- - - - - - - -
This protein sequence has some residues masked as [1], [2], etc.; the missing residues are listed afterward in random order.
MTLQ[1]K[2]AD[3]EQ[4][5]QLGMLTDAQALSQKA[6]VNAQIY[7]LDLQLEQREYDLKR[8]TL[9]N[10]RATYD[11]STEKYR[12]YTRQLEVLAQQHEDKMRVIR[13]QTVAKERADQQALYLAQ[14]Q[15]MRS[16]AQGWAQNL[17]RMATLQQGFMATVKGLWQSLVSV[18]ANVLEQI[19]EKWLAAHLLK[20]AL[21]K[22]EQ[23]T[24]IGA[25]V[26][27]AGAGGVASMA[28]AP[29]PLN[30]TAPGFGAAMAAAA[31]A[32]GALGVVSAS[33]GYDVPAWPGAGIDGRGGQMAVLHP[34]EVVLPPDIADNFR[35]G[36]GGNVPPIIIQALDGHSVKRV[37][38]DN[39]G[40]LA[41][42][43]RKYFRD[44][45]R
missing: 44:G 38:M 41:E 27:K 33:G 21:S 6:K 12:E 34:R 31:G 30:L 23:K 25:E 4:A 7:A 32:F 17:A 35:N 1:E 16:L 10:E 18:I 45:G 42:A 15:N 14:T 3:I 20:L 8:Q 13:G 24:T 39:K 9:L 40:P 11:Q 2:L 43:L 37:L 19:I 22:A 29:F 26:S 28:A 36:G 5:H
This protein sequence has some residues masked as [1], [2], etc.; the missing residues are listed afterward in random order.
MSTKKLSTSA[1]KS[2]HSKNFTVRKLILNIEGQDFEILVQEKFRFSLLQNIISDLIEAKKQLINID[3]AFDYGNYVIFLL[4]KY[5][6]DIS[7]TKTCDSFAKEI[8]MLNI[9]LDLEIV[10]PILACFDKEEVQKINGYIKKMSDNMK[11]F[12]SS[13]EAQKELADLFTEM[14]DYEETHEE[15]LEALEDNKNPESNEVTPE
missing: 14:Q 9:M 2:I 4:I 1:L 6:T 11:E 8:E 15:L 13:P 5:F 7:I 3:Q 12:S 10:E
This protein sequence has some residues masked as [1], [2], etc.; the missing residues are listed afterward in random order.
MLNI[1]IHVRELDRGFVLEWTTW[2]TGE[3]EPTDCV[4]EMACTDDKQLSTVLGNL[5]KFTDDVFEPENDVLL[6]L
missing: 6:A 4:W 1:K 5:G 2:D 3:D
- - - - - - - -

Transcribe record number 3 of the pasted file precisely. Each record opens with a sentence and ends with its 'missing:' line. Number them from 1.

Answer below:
This protein sequence has some residues masked as [1], [2], etc.; the missing residues are listed afterward in random order.
MLNI[1]IHVRELDRGFVLEWTTW[2]TGE[3]EPTDCV[4]EMACTDDKQLSTVLGNL[5]KFTDDVFEPENDVLL[6]L
missing: 6:A 4:W 1:K 5:G 2:D 3:D